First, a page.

We’ve been covering dividend exchange traded funds a lot lately because investors can’t seem to get enough information on these top-selling ETFs.
Some of the largest dividend ETFs by assets have seen impressive inflows in 2011.
Vanguard Dividend Appreciation ETF (NYSEArca: VIG), iShares DJ U.S. Select Dividend (NYSEArca: DVY) and SPDR S&P Dividend (NYSEArca: SDY) recorded year-to-date net cash inflows of $3.1 billion, $1.3 billion and $1.3 billion, respectively, through September, according to National Stock Exchange data.
These ETFs allow investors to buy a basket of companies with high dividends, with one trade. They have proven popular as interest rates remain low, although investors should remember stocks are more volatile than bonds.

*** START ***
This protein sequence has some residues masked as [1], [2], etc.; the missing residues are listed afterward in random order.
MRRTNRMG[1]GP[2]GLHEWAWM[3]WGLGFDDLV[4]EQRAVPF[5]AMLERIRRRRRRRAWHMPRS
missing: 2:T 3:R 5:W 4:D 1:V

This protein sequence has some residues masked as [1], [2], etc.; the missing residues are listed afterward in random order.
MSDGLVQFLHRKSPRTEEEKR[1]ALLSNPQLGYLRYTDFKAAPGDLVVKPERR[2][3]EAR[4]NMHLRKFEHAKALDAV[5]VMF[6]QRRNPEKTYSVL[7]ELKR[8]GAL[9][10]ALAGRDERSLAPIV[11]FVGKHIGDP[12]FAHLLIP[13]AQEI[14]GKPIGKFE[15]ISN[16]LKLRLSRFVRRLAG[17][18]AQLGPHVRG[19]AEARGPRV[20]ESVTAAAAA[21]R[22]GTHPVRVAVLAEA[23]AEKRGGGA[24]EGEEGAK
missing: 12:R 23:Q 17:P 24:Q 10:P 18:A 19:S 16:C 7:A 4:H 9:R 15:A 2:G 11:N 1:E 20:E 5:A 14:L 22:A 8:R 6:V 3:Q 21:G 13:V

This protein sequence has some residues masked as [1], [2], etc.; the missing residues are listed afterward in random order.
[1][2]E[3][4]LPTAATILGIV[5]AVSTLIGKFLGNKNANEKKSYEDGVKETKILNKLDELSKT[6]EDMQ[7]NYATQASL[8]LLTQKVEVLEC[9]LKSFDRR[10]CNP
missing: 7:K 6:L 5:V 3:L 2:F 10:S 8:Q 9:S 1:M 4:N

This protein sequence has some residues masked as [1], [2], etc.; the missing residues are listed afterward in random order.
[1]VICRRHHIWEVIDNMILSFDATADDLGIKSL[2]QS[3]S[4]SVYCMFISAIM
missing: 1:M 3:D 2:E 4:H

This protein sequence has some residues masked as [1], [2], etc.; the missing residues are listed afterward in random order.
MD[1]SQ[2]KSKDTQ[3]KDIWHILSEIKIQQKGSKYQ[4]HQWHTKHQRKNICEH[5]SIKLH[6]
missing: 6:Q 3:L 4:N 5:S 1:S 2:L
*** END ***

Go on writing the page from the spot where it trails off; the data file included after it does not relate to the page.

Vanguard High Dividend Yield ETF (NYSEArca: VYM) isn’t one of the three largest dividend ETFs, but it features an expense ratio of 0.18%, one of the lowest in this sector. The ETF touts about $1.7 billion in assets under management. Over the past 12 months, the fund is up almost 11%. The fund has beat the S&P 500 over the past year, and continues to outperform the broad market at the moment.
Assets are divided evenly among the rest of the holdings, and the companies that have added to the ETFs performance over the past year include General Electric (NYSE: GE), Altria (NYSE: MO) and Philip Morris (NYSE: PM). [Dividend ETFs in Focus as S&P 500 Yield Exceeds 10-Year]
The dividend yield on the S&P 500 is about equal to the yield on a 10-year Treasury bond, around 2.2%. About 89 companies within the S&P 500 are yielding more than the Treasury bonds, with about 50 of those yielding 4% or more. This paints an even more convincing picture for investors to consider dividend ETFs.
Vanguard High Dividend Yield ETF
Tisha Guerrero contributed to this article.
Full disclosure: Tom Lydon’s clients own DVY.